Archives of American Art

The Warm Fuzzies: An Ode to the Sweater

Gertrude Abercrombie Christmas card, 19--. Gertrude Abercrombie papers, 1880-1986, bulk, 1935-1977. Archives of American Art, Smithsonian Institution.
Gertrude Abercrombie Christmas card, 19--. Gertrude Abercrombie papers, 1880-1986, bulk, 1935-1977. Archives of American Art, Smithsonian Institution.

Having grown up in the Midwest where cold weather and snow are a given in winter, I’ve always had fondness for “sweater weather.” Being a lover of kitsch and pop culture, I feel a wave of delight whenever I see someone swathed in jingle bells or sporting a woolen menorah (and if it lights up all the better). ‘Tis the season for the ubiquitous sweater, and what better time than now to look to the Archives of American Art’s collections for sweater inspiration!

The Classics

Photograph of Yvor Wintor and Janet Lewis next to Allen Tupper True holiday card
LEFT: Yvor Winter and Janet Lewis, ca. 1960, Harry Bowden, photographer. Harry Bowden papers, 1922-1972, Archives of American Art, Smithsonian Institution. RIGHT: Holiday card design of cross-country skiers, between 1930 and 1955, Allen Tupper True, artist. Allen Tupper True and True family papers, 1841-1987, Archives of American Art, Smithsonian Institution.

When it comes to holiday sweaters, one cannot find a more classic example than the Fair Isle sweater, worn here by the poet Janet Lewis. When I think about skiing—and by skiing I mean lounging around a fancy ski lodge with a piping hot mug of cocoa—there are always two essentials to my day dream: a Malm fireplace, and a Fair Isle sweater.

In this hand colored card, Allen Tupper True offers “Seasons Greetings” and a fine example of how to sport a classic sweater if one actually skis.

The Fanciful

Card sent to Prentiss Taylor from Alexandra Darrow next to card sent to Herbert Hemphill by Ed Bisese
LEFT: Alexandra Darrow Christmas card to unidentified recipient, 1957, Prentiss Taylor papers, 1885-1991, Archives of American Art, Smithsonian Institution. RIGHT: Ed Bisese Christmas card to Herbert Waide Hemphill, Jr., 1992. Herbert Waide Hemphill papers, 1876-1998 Archives of American Art, Smithsonian Institution.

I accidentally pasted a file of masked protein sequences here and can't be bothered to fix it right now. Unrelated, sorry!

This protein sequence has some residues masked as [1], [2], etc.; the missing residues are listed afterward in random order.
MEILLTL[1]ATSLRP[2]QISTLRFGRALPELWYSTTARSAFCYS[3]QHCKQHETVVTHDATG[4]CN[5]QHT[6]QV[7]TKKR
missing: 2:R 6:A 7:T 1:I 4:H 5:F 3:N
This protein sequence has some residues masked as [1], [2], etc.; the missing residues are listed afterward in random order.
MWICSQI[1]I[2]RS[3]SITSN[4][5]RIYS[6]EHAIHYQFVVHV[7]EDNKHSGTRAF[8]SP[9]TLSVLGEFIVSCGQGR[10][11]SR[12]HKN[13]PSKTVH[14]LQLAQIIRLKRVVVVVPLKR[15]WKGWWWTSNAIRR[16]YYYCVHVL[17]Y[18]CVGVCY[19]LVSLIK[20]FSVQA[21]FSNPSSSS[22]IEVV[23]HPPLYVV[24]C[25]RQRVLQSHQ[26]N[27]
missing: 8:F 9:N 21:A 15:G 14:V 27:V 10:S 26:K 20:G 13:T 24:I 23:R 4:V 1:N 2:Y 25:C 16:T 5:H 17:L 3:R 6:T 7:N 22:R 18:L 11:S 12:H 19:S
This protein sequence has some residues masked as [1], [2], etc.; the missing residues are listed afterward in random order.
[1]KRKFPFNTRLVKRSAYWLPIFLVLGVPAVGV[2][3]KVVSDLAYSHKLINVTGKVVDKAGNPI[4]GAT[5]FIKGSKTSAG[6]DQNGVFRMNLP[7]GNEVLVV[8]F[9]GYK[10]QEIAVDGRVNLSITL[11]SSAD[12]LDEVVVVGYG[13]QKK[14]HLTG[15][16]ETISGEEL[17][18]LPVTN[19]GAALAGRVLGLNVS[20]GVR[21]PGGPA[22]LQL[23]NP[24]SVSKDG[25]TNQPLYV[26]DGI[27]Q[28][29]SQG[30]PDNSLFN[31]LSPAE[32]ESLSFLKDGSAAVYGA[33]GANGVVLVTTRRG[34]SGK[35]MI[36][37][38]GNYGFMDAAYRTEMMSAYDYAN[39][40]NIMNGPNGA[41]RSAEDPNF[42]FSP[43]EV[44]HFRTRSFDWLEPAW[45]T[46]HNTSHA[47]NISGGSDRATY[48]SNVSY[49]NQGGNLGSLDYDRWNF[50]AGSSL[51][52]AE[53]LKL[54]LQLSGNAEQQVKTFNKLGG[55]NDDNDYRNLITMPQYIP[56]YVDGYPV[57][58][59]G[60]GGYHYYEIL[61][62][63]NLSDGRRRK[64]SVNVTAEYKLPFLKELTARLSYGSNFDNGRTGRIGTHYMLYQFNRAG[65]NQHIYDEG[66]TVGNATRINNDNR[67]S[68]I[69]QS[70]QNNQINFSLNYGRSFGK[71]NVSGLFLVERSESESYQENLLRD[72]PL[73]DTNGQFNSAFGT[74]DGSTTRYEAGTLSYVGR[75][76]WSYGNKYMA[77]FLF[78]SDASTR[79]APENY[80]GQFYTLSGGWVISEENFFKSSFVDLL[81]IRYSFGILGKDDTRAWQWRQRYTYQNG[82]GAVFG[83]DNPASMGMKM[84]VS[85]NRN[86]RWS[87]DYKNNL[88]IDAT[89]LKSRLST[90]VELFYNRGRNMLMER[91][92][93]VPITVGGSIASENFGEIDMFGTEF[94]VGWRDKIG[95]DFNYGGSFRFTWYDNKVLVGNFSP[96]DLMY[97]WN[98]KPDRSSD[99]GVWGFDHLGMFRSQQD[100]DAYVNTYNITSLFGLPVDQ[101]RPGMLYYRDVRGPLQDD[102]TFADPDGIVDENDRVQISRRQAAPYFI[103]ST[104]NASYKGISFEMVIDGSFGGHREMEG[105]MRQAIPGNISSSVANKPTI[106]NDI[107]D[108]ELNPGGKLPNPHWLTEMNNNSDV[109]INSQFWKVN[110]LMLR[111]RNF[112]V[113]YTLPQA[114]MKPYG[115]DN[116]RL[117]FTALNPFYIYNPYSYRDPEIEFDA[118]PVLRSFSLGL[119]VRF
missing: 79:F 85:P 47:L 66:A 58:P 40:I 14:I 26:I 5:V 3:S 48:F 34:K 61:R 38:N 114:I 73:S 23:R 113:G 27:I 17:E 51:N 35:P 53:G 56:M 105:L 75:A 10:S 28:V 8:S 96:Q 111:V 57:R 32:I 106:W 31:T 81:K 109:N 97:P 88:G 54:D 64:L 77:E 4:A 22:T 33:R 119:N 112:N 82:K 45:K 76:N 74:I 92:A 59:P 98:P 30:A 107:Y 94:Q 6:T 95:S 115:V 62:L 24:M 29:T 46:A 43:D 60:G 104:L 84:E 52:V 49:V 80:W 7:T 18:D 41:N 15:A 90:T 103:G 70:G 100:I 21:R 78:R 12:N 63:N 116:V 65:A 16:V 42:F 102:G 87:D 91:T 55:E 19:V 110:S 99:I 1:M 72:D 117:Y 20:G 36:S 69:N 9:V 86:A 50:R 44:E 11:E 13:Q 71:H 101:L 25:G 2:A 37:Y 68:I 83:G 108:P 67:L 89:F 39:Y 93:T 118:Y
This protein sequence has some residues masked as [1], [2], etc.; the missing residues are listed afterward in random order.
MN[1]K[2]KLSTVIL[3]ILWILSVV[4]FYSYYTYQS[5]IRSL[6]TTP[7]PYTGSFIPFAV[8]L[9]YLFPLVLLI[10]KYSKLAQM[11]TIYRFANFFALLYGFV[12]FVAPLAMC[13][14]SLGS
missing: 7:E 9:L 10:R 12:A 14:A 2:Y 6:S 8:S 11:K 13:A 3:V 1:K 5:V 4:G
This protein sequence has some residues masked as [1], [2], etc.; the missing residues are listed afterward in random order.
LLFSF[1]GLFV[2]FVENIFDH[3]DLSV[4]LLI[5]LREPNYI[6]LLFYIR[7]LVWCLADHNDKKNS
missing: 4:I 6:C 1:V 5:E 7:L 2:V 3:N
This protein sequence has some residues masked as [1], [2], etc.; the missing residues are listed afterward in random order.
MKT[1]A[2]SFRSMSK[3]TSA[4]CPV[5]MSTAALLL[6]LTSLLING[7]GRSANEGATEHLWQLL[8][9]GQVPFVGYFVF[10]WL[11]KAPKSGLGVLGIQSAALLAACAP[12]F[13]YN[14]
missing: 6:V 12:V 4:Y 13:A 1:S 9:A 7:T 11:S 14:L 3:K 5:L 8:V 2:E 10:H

Here muralist Alexandra Darrow takes a classic wool or cashmere crewneck and makes it festive by adding some greenery for her 1957 Christmas card found in the Prentiss Taylor papers. If you want to add some holiday charm and whimsy to your sweater while keeping your look tasteful, you will find no better example than Ms. Darrow.

Every year Maryland artist Ed Bisese creates a silk-screened card featuring himself and his family. In this card from 1992, Bisese is floating through space in a fun striped sweater and matching hat. Though it is his wife Liza, pregnant at time with their daughter Isabella, who wears what may the ultimate in Christmas accessories: angel wings and a halo!

Rockwell Kent: Arctic Enthusiast

Two photographs of Rockwell Kent in cold weather
LEFT: Rockwell and Frances Kent in traditional Inuit clothing, ca. 1930, unidentified photographer. RIGHT: Rockwell Kent playing in the snow with his dog, ca. 1935, unidentified photographer. Both images, Rockwell Kent papers, [circa 1840]-1993, Archives of American Art, Smithsonian Institution.

Artist and explorer Rockwell Kent documented his travels and adventures in cold weather climes such as Newfoundland, Greenland, and Alaska in numerous books, writings and artwork. Pictured here with his wife Francis in traditional Inuit dress, it is easy to admire not only the functionality of this clothing, but how beautifully the varying patterns and textures work together.

I remain convinced, however, that Kent is wearing a festive reindeer sweater under his ski suit!


But That’s Not a Sweater...

Photograph of Wood Gaylor
Wood Gaylor, ca. 1950 / unidentified photographer. Wood and Adelaide Lawson Gaylor papers, 1866-[circa 1986]. Archives of American Art, Smithsonian Institution.

For achievement in the sweater sub-category “Festive Flannel,” I nominate artist and Connecticut native Wood Gaylor. Here he shows the kind of classic New England style that is essential to braving the cold winter months in our northernmost states.

That’s Really Not a Sweater!

Holiday card for 1956 from Philip Reisman and his family
Philip Reisman holiday card, 1956. Philip Reisman papers, 1904-1994. Archives of American Art, Smithsonian Institution.

Perhaps Polish born artist Philip Reisman was able to handle cold weather without a sweater, or maybe he just had a special fondness for ketchup. Either way, I love his cheeky take on the traditional holiday family portrait.

Whether your seasonal sweater style is understated or over the top, the Archives of American Art wishes you a warm and happy holiday season!

This post originally appeared on the Archives of American Art Blog.

Elizabeth Botten

Elizabeth Botten is a reference specialist at the Archives of American Art.

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